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Cody: We won't play a sweeper

Brian Cody felt it pertinent to make a statement about how Kilkenny will set themselves up this Sunday in Croke Park.

A veteran of pre-All-Ireland press briefings, Cody was chewing the fat over Dublin's success in largely stifling the Tipperary attack in their All-Ireland semi-final, partly through the utilisation of Johnny McCaffrey in the sweeper role in front of the Dubs defence.

Full of praise for the Lucan man's performance on the day, Cody nevertheless made a statement that, given its genuineness, is largely unusual for a manager so close to the game.

“We won't be playing sweeper, that's all I can tell you for sure,” he said. “We just go and play ... at the end of the day we will have a chance of winning the game if we play as well as we possibly can.”

Should anybody be surprised? Not really.

If anything, the suggestion that Kilkenny might sacrifice a forward for fear that their defence isn't good enough on its own merits to stop an alignment of forwards was an affront to their very Kilkenny-ness, that trait to which they can owe so much of their incredible recent success.

“Our focus will be on ourselves playing as well as we possibly can,” Cody continued.


“That's always been our focus. Of course, we're aware of Tipperary's strengths and there are many. But at the end of the day if we just focus completely on Tipperary, Tipperary, Tipperary, we'll kind of forget the fact that we can be kind of decent ourselves if we just go and play.”

Kind of decent? They spent all of 2010 being told they were the greatest hurling outfit to ever play the game. They were after stringing four All-Ire

lands back-to-back and were heading for an unprecedented fifth before Tipperary ruined the coronation as hurling immortals.

That game and that defeat prompted plenty of premature renditions of the last rites, not for Cody or for Kilkenny hurling but for that team which was so consistent in its make-up over the previous five seasons.

There have been changes but nothing wholesale and Kilkenny are back in an All-Ireland final, despite a League final defeat to Dublin which apparently added timber to the flames of those who see them as something of a fading force.

Not unreasonably, Cody suggests the fact that Kilkenny were in two National finals at all in the last year makes them a team to be respected.

“After the league final there was a lot of uncertainty about how we were and where we were going,” he acknowledges. “I suppose the supporters in Kilkenny itself even were unsure about how we would progress. Nationally as well there was a lot of doubt about us and we were probably written off to an extent.”


Similar feelings within the camp?

“Ah no, the panel itself, it wasn't like that at all. I'd say we were very patchy during the league and we got a bad beating in the league final.”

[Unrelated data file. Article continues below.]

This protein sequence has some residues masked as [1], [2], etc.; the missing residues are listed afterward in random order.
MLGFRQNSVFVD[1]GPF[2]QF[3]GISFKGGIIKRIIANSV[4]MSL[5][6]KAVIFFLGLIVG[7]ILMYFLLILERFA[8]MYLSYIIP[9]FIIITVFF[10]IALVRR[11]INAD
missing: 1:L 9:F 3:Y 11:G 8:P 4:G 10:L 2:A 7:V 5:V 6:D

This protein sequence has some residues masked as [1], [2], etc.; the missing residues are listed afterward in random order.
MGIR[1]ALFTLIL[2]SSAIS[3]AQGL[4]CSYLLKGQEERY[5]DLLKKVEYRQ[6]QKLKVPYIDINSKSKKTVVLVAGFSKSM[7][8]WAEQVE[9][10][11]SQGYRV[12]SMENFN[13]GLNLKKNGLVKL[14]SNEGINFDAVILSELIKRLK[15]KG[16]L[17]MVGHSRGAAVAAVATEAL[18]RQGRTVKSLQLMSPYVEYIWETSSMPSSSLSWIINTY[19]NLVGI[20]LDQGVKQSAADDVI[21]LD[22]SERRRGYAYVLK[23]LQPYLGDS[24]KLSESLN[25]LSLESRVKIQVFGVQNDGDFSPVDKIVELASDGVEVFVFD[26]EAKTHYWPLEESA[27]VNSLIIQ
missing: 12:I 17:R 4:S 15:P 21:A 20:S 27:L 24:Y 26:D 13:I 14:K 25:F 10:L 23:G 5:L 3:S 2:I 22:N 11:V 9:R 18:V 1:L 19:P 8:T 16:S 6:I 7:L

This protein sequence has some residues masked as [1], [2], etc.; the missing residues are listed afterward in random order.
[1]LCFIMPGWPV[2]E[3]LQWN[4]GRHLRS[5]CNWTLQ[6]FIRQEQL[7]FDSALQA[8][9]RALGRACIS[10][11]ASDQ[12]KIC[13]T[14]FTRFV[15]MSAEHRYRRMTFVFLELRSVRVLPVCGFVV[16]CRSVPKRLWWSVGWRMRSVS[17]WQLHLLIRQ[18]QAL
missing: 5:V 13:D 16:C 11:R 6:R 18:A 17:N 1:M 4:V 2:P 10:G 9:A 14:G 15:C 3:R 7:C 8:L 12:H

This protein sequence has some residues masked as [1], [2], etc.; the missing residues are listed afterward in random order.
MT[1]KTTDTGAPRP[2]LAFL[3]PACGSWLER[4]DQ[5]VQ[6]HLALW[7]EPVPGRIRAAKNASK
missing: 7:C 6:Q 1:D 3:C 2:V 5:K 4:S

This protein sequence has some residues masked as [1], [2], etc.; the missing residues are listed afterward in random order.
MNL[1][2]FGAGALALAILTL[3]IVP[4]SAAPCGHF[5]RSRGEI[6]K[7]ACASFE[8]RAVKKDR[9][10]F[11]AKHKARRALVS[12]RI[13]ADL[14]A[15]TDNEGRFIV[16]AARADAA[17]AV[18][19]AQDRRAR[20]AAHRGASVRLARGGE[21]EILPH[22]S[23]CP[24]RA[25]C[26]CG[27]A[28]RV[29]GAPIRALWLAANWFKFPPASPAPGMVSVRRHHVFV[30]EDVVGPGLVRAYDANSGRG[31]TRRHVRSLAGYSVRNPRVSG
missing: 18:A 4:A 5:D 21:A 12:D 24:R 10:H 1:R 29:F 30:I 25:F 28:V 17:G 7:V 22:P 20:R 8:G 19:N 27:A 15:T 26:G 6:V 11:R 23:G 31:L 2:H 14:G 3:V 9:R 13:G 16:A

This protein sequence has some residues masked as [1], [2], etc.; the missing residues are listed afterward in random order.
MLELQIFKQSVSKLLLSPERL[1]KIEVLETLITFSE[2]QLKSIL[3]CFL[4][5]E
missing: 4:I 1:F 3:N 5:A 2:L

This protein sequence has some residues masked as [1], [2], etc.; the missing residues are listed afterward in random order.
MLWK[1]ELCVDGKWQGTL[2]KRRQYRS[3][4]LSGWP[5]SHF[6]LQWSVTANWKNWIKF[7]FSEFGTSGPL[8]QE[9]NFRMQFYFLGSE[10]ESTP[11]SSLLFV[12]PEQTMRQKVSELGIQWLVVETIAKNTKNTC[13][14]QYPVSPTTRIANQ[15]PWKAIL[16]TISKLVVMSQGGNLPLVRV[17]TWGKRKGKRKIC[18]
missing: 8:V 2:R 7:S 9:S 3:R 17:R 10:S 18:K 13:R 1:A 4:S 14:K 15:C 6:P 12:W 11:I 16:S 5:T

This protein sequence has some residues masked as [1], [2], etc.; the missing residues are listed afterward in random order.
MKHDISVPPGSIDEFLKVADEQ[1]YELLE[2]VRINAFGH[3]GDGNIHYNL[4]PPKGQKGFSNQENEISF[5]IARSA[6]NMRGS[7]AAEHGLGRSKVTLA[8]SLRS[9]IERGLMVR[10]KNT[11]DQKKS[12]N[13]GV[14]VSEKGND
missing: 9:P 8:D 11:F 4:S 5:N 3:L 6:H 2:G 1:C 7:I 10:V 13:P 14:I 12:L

And what of last year's All-Ireland final loss, the one which the rest of the world imagines keeps Cody and his players awake at night watching goal after goal hit the back of PJ Ryan's net?

Did he go picking through the bones of defeat and find anything edible?

“Not particularly, not forensically or anything but I would have looked at it, yeah. It would have been remiss of me if I didn't, the manager of the team so certainly I would have to look at it.

“I suppose the thing about last year's final is that we weren't particularly bad in last year's final. It was obviously a very, very good game and it would have been impossible to have been a very, very good game if we hadn't played decent as well.

“In the last five minutes they put serious daylight between us but up to that there was, what, three or four points in it. I mean there's no doubt about it. The best team ... the best team always wins the All-Ireland final.

“There's only one proof of the pudding and that's the scoreboard. But I mean when you concede goals, what, four goals? Very, very difficult to win then.”

And what of the Kilkenny/Tipp rivalry which is now entering its third September installment and, for that very reason, the annals of great GAA conflict?

“There's a huge amount of pain for the team that doesn't win it and for the supporters as well. Phenomenal feeling for the winners, it's just terrific.

“And then you have the greater public who can revel in the fact that they've |just seen something fantastic played |out as they've done for the last two years.

“They're a great team and it's brilliant to be taking them because that's what you're supposed to be doing,” Cody adds. “They're as tough an opposition as we've ever faced.”